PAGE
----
Health News

Tuesday, April 1, 2014 - 09:03

Researchers from Imperial College London and the Hertie Institute, University of Tuebingen have identified a possible mechanism for re-growing damaged nerve fibres in the central nervous system (CNS). This damage is currently irreparable, often leaving those who suffer spinal cord injury, stroke or brain trauma with serious impairments like loss of sensation and permanent paralysis.

 

Monday, March 31, 2014 - 13:41

Researchers at Karolinska Institutet have discovered that a substance called Vacquinol-1 makes cells from glioblastoma, the most aggressive type of brain tumor, literally explode. When mice were given the substance, which can be given in tablet form, tumor growth was reversed and survival was prolonged. The findings are published in the journal Cell.

 

Monday, March 31, 2014 - 09:12

New research indicates that obesity in the general population may be genetically linked to how our bodies digest carbohydrates. Published in the journal Nature Genetics, the study investigated the relationship between body weight and a gene called AMY1, which is responsible for an enzyme present in our saliva known as salivary amylase. This enzyme is the first to be encountered by food when it enters the mouth, and it begins the process of starch digestion that then continues in the gut.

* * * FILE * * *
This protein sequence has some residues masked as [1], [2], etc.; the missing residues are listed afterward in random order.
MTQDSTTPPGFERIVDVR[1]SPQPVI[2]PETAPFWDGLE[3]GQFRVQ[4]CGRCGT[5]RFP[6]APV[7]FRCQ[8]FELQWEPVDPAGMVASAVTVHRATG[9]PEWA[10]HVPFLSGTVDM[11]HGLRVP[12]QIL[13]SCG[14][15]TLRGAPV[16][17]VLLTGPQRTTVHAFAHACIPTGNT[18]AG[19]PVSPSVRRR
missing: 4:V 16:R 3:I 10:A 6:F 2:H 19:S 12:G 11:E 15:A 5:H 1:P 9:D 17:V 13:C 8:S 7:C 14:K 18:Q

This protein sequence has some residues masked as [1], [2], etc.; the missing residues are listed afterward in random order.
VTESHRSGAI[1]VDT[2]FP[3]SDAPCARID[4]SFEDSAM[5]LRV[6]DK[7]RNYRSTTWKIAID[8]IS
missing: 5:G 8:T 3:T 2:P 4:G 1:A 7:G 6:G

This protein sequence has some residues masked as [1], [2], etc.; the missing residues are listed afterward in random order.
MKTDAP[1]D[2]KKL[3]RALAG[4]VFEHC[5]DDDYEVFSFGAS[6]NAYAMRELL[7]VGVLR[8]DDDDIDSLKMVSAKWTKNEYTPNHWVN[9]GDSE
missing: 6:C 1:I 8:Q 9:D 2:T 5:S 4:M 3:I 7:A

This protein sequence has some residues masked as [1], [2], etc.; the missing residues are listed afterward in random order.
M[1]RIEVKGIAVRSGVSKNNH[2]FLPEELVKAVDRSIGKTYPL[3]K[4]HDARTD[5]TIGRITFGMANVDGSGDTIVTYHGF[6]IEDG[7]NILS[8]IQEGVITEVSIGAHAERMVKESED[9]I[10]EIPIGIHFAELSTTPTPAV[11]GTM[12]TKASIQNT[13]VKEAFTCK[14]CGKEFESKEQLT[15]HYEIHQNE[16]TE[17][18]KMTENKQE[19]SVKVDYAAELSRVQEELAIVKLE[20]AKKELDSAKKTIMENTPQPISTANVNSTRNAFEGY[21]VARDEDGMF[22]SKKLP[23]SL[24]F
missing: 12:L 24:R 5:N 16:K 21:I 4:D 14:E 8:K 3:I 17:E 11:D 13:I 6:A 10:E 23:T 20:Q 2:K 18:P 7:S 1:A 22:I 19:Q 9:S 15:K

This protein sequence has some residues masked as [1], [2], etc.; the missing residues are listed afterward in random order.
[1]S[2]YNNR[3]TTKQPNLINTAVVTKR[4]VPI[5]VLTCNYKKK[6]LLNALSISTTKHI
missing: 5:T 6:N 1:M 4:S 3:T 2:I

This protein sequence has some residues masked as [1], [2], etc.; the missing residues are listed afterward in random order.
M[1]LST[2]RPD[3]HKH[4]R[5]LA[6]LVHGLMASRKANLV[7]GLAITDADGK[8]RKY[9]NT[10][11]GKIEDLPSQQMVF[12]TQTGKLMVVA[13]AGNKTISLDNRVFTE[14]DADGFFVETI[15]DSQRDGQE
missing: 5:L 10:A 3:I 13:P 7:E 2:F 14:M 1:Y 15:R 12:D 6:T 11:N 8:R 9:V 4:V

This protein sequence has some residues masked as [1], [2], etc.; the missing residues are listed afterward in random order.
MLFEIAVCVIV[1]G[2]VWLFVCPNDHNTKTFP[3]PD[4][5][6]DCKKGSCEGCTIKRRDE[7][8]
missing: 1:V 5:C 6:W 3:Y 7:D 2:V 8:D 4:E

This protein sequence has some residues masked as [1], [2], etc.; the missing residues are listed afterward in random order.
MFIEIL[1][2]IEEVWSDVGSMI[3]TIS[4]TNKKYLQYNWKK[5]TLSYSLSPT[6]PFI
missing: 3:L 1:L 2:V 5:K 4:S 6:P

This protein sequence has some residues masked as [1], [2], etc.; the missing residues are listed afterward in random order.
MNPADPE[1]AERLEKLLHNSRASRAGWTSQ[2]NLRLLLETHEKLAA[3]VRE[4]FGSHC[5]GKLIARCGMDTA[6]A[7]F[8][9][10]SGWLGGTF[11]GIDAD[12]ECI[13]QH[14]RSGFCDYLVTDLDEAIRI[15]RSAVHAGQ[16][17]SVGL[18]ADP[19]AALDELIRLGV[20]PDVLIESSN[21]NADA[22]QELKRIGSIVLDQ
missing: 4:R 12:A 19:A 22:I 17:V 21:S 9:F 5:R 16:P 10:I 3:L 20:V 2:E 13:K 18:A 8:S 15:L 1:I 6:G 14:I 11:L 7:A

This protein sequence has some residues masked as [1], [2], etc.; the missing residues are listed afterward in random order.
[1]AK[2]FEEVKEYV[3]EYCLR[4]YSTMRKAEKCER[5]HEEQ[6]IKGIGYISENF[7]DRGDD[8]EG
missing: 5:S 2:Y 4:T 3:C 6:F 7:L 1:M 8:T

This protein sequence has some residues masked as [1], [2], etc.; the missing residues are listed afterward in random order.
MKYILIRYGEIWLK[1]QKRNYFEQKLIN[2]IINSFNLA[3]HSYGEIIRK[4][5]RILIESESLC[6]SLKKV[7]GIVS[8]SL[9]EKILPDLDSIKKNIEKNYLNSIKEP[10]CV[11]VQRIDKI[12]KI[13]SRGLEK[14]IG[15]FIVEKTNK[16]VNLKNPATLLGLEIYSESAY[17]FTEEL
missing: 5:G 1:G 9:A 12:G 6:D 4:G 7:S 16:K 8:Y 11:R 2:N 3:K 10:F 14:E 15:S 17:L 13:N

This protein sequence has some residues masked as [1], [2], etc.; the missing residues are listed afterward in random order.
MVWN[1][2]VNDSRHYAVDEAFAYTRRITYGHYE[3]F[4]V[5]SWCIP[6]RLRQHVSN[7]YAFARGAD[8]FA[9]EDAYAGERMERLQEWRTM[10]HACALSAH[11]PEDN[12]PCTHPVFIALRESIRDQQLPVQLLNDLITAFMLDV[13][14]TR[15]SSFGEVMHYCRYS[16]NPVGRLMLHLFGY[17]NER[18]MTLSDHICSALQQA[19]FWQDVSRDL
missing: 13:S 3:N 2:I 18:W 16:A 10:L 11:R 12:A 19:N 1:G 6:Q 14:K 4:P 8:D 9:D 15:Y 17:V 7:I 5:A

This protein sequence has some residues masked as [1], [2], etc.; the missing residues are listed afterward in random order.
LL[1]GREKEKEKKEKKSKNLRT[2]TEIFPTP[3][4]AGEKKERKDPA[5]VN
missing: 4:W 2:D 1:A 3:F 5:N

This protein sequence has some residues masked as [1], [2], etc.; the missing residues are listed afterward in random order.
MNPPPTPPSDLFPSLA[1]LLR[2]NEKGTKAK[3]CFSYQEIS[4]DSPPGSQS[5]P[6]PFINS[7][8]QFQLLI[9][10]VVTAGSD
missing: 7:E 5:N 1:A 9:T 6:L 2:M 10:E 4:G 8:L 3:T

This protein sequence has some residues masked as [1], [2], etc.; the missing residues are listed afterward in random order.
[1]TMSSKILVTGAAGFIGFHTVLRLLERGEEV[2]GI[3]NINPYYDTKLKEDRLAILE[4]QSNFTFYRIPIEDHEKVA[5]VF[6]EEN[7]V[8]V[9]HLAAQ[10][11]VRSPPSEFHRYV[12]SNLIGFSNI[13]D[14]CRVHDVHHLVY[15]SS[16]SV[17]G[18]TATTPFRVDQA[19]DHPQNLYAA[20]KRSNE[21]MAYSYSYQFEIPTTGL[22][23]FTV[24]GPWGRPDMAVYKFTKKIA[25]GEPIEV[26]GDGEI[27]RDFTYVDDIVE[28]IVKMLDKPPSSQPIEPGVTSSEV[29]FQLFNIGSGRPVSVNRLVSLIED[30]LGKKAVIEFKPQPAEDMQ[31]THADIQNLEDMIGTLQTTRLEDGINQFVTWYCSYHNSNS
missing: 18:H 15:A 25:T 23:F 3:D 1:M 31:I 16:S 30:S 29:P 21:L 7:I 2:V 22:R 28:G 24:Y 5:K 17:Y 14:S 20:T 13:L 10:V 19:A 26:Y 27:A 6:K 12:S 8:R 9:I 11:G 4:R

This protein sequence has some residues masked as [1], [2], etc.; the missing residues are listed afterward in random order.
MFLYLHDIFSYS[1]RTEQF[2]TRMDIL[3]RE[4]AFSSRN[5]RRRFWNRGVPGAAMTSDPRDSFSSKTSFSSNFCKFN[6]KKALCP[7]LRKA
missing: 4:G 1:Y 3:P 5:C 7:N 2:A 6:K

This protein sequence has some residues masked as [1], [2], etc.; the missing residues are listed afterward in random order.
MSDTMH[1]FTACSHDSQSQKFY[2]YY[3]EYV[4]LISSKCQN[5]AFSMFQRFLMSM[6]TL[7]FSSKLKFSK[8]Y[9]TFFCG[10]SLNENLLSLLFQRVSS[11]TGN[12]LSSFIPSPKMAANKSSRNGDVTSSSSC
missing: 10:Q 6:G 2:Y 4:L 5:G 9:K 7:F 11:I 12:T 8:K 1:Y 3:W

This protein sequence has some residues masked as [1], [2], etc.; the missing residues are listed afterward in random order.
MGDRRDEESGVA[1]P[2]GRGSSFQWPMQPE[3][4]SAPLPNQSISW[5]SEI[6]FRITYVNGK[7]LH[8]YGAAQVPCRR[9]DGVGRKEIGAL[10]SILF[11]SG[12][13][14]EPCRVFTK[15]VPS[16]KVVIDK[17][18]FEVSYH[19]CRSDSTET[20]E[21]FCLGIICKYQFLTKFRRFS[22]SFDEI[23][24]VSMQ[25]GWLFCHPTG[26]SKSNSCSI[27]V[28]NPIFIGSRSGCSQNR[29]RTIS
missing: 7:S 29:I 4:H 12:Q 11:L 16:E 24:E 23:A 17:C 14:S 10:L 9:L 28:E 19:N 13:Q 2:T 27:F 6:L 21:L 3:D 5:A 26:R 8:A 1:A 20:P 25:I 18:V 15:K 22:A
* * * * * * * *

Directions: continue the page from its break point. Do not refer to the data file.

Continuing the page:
Monday, March 31, 2014 - 09:04

The last decade has seen public smoking bans enacted in several European countries and North American states with demonstrated benefits for adult health. However, a new meta-analysis study suggests that such bans also have benefits for child health. Both premature births and hospital admissions for asthma have dropped following the introduction of these bans. The findings, from researchers in the University of Edinburgh, Maastricht University, Hasselt University, Harvard Medical School and Brigham and Women's Hospital were published on March 28th in The Lancet.

 

Friday, March 28, 2014 - 11:32

In the large-scale international FANTOM5 project, researchers from around the world have created an atlas that shows which different genes that are used in virtually all cell types that humans are composed of. Five research groups from three different departments at Karolinska Institutet  have participated in the work, which was presented today with coordinated publications in several scientific journals, including Nature and Blood.

 

Friday, March 28, 2014 - 11:11

UT Southwestern Medical Center researchers are developing a new predictive tool that could help patients with breast cancer and certain lung cancers decide whether follow-up treatments are likely to help. Dr. Jerry Shay, Vice Chairman and Professor of Cell Biology at UT Southwestern, led a three-year study on the effects of irradiation in a lung cancer-susceptible mouse model. When his team looked at gene expression changes in the mice, then applied them to humans with early stage cancer, the results revealed a breakdown of which patients have a high or low chance of survival.